Mel's Note: It isn't often I put reviews of console games up here. However, it has been a while since we received a contribution from j-e-f-f-e-r-s, plus the fact he gives Final Fantasy 9 such a positive summary adds to my own argument which actually benefits my recently featured game mechanic rant. More on that, and further success of 3scapism, later.
However much one may argue over the merits and flaws of Final Fantasy, few can deny the meteoric impact (pun intended) the series has had on gaming. The three Playstation One titles that Square released were amongst the most anticipated games in the console's history; and really helped drive the Playstation, and video games in general, into the mainstream. However, while VII has since become the banner under which all FF fans unite, and VIII is looked back upon as the wild, experimental child and is the cause for much heated debate on forums, IX has since fallen off the map. A shame, because to my mind it was an utterly fantastic game, and deserves far more recognition than it has thus far got. What follows is an artsy-fartsy retroview of sorts.
But first a note. FFIX was the first videogame I ever bought with my hard-earned shillings, and this no doubt entails a doctor's prescription for rose-tinted lenses. Gamers with a greater knowledge of the medium's history and lore may point out all the game's failings, flaws and shortcomings in a brutally erudite way (though that is not to say I won't). All I can argue is that FFIX introduced me properly to the medium of games, and showed me the depth and magic they could offer.
Also: Spoilers! But as the game is nigh on eight years old now, I think that any secrets and plot twists I may or may not reveal will be of little consequence. I doubt the game is even in print:
Final Fantasy IX is a very different game to it's 3D predecessors. Whereas VII and VIII are built upon dystopian, Blade Runner-esque visions of the future, IX is a throwback to the series' roots. It's a game where you can visit a village of Black Mages, taunt a gang of Pluto knights, chat with a Moogle, or even race an anthropomorphic hippo. There is no electricity, so everything is steampunk instead of cyberpunk (I'm sure I've heard that somewhere before...). Kingdoms, not corporations rule the continent, and everything has been designed with a kind of medieval theme in mind. Characters actually have an excuse to wield swords and staffs this time round.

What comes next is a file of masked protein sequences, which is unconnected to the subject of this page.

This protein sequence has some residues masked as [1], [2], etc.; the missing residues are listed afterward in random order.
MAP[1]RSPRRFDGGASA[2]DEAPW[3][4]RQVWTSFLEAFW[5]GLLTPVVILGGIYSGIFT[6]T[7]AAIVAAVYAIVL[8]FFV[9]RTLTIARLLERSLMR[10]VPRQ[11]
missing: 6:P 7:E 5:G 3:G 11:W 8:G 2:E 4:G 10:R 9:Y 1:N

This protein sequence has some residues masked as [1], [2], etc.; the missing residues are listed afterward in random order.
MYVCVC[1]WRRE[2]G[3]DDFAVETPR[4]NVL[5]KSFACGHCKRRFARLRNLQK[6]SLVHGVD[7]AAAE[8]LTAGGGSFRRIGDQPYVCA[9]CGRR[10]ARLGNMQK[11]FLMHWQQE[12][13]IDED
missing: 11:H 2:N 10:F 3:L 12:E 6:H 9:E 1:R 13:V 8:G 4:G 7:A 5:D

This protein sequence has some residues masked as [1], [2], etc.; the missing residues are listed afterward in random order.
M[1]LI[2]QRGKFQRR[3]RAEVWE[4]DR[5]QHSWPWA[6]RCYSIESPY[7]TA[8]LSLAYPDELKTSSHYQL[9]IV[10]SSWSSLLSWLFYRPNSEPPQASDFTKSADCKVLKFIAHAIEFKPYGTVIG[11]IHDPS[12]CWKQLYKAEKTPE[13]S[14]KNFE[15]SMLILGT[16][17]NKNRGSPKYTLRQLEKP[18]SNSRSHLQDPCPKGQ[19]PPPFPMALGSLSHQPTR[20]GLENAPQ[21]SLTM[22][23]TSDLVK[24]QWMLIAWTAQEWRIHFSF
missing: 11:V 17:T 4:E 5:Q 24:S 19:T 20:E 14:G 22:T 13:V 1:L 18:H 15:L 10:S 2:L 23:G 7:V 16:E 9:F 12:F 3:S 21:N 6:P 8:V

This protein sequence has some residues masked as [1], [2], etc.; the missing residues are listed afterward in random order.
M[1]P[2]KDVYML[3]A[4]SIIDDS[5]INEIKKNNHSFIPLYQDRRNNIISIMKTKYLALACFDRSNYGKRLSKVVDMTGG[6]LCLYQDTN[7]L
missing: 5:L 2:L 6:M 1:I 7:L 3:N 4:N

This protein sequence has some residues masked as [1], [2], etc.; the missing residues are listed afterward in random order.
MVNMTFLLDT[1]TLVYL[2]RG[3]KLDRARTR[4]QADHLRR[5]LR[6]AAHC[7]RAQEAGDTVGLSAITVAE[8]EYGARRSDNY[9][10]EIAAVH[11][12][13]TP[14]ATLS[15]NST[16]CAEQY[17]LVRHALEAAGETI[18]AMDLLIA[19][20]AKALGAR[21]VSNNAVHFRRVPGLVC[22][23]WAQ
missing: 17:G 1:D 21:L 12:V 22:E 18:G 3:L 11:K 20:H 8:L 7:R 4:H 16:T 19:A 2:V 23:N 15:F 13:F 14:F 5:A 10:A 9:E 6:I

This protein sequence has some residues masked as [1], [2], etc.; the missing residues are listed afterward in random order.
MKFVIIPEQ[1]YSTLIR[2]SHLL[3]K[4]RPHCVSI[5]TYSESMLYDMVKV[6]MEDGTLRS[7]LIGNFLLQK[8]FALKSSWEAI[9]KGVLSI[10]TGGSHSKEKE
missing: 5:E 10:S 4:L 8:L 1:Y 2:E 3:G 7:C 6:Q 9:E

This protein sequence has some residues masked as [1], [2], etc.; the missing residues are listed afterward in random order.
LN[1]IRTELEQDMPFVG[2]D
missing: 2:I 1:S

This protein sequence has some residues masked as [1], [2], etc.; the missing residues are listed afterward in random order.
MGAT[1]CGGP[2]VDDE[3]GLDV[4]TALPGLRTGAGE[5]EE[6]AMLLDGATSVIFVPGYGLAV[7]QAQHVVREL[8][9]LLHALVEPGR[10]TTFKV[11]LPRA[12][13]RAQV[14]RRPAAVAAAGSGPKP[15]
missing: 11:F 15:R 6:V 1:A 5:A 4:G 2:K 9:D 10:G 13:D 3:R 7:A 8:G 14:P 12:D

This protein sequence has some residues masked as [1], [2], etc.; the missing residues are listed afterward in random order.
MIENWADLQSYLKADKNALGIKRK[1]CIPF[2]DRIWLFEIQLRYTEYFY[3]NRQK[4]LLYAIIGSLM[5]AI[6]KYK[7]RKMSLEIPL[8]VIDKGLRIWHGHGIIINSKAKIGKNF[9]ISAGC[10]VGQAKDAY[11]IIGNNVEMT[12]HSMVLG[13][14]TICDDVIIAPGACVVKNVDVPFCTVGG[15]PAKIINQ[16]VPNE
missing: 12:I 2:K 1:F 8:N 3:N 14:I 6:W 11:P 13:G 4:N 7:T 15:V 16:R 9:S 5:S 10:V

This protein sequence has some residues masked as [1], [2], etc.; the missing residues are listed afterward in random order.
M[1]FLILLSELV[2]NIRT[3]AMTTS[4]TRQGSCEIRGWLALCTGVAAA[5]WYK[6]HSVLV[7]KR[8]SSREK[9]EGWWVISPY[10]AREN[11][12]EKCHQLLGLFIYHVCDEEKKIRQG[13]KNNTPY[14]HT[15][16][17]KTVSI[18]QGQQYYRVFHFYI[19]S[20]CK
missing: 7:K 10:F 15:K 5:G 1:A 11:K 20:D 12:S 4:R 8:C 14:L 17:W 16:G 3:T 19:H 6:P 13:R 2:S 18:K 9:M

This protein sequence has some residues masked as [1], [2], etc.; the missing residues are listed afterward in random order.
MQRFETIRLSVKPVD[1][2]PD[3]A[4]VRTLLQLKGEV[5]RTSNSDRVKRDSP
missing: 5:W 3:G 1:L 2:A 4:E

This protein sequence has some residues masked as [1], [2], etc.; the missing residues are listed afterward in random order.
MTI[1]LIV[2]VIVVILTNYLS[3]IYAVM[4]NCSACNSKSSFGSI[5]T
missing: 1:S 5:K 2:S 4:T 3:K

While VII and VIII tried to be as cinematic as possible, IX feels like it's walked down a different road. As pretentious as this may sound, it feels almost like a play in gaming form. Characters talk to each other in pseudo-Shakespearean (showing a marked improvement in translation), the Tantalus theatre troupe have a pretty major role in the game (indeed, the first hour or so of the game takes place around their staging of the hilariously titled 'I Want To Be Your Canary'), and many characters feel like they've tread right off the boards of an Elizabethan drama (meaning lots of monologues, tragic circumstances and irony). There's still plenty of end-of-the-world madness to keep purists happy, but here the melodrama and cliché feels intended. The antagonist of the game unashamedly 'mwa-ha-ha's his way through the plotline, and has a fashion sense that is the very definition of high camp, yet still poses a legitimate threat. If William Blake, Chaucer and Shakespeare were to sit down and design a game, I think FF IX would bear a strong resemblance.
The plot itself involves all sorts of madness, including the investigation into a secret army, kingdoms invading each other, Eidolons, interdimensional travel, and one Hell of a final boss battle at the gates of Oblivion. It no doubt sounds convoluted on paper, but the game is actually paced very well. Events and plot twists are numerous, but unfold steadily throughout the game, one after the other, so that you'll rarely feel at a loss as to where to go or what to do next.